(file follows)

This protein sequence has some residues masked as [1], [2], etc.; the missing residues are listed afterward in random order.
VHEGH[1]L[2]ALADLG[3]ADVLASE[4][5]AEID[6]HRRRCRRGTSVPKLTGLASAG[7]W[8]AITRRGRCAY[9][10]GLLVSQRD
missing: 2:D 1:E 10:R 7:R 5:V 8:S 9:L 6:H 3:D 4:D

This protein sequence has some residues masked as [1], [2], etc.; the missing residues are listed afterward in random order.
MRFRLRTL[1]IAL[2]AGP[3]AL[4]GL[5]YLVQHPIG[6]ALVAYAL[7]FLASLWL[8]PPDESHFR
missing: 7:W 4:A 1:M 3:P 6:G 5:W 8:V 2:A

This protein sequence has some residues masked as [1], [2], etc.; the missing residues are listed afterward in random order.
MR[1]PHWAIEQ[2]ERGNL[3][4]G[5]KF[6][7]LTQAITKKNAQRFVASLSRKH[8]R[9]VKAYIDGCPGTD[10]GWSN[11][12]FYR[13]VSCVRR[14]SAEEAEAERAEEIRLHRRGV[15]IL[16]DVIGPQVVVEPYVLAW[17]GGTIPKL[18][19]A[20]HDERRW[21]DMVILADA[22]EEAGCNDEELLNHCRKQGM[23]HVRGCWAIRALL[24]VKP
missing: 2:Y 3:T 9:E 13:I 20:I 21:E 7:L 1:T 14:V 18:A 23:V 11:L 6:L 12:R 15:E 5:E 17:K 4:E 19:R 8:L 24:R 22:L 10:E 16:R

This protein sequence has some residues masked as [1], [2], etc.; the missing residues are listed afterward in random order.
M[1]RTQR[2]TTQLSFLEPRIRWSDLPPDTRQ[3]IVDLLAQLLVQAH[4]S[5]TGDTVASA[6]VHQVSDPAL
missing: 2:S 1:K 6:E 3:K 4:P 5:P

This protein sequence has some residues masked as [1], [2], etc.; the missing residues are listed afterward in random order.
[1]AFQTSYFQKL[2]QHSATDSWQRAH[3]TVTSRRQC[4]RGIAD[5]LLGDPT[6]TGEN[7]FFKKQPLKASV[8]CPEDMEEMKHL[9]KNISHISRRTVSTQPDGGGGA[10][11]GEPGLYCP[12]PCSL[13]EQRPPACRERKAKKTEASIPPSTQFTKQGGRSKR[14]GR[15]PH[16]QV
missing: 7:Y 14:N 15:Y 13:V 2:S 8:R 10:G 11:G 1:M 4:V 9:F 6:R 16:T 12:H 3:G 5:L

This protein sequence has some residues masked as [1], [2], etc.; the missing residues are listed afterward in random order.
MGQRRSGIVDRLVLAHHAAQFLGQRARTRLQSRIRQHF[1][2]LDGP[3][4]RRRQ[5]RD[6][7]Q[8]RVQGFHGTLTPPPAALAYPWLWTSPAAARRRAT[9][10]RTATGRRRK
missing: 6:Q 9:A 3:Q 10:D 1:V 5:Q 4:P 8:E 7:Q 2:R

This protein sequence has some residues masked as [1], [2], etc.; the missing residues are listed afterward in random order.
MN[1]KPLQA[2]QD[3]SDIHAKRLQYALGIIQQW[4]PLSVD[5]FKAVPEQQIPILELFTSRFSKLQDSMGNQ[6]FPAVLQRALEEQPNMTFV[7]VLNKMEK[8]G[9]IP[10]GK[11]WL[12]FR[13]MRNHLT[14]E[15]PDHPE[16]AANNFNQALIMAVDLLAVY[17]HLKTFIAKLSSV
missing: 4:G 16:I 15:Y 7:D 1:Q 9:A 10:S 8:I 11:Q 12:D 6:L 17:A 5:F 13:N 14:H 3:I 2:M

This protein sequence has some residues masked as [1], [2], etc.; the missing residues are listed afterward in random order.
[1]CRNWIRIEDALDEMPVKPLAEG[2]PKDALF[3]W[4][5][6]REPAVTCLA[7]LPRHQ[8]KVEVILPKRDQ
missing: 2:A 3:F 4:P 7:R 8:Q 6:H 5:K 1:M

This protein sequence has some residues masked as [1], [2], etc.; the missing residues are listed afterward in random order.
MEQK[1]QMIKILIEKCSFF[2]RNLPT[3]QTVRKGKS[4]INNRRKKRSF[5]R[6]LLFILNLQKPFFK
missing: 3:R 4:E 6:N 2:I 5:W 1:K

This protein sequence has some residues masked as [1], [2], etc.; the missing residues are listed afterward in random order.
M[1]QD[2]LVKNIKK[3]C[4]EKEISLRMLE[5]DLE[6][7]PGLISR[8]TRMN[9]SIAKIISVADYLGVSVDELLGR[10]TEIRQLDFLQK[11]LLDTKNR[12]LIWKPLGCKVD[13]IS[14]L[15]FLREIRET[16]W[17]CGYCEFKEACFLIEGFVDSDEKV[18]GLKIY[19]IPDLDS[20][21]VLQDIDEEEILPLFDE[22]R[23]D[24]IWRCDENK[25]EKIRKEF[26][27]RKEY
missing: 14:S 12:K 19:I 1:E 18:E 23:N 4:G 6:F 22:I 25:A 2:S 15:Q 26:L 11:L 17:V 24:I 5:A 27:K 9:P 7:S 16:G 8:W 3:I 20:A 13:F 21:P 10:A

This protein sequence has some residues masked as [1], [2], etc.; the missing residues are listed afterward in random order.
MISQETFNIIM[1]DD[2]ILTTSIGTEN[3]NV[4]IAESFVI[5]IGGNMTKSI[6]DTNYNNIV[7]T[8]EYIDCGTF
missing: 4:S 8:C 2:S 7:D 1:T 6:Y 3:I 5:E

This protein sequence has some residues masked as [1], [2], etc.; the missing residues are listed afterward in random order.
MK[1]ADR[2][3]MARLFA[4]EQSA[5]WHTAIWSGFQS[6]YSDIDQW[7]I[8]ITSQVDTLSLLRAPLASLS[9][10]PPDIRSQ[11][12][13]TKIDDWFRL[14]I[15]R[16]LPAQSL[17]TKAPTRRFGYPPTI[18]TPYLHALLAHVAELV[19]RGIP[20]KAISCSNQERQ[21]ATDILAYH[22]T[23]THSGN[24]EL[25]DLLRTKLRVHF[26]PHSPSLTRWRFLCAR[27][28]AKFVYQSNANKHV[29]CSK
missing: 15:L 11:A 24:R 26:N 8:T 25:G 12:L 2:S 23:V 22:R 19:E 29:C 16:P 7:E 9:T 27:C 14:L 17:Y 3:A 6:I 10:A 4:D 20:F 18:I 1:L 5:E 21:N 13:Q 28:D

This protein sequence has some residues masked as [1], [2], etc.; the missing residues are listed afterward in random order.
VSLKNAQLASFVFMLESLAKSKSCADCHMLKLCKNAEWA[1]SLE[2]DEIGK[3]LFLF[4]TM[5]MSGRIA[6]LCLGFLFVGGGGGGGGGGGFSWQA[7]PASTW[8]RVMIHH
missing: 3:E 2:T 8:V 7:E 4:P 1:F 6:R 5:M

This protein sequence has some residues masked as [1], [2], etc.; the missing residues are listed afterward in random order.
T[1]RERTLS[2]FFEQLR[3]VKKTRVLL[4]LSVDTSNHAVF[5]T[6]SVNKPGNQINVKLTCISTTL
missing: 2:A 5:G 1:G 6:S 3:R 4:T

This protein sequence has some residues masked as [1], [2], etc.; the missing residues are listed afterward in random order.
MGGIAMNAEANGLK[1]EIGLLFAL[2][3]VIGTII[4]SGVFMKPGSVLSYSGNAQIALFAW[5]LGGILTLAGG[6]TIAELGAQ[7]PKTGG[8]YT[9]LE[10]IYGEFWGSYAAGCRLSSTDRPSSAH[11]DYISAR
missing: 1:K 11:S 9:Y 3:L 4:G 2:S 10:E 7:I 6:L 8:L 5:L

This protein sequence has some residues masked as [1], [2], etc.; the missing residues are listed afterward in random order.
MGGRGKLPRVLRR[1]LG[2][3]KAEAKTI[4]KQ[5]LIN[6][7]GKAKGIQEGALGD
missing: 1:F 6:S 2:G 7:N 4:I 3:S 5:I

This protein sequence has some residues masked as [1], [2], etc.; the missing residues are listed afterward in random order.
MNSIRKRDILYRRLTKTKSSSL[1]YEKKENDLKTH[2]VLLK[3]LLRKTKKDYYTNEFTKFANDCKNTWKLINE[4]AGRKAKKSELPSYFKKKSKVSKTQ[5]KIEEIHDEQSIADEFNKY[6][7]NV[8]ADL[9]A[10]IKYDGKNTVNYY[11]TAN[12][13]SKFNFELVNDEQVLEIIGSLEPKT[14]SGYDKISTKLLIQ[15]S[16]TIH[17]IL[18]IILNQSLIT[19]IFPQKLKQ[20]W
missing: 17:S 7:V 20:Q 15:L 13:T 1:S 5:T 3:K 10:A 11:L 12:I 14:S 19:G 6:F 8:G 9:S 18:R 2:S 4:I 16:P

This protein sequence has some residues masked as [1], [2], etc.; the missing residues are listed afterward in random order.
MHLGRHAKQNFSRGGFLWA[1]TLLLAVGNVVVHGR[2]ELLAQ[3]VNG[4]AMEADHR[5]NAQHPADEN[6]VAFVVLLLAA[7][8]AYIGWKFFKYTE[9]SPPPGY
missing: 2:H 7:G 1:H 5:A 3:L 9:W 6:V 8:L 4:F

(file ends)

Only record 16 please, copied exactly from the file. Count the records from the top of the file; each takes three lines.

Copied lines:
This protein sequence has some residues masked as [1], [2], etc.; the missing residues are listed afterward in random order.
MGGRGKLPRVLRR[1]LG[2][3]KAEAKTI[4]KQ[5]LIN[6][7]GKAKGIQEGALGD
missing: 1:F 6:S 2:G 7:N 4:I 3:S 5:I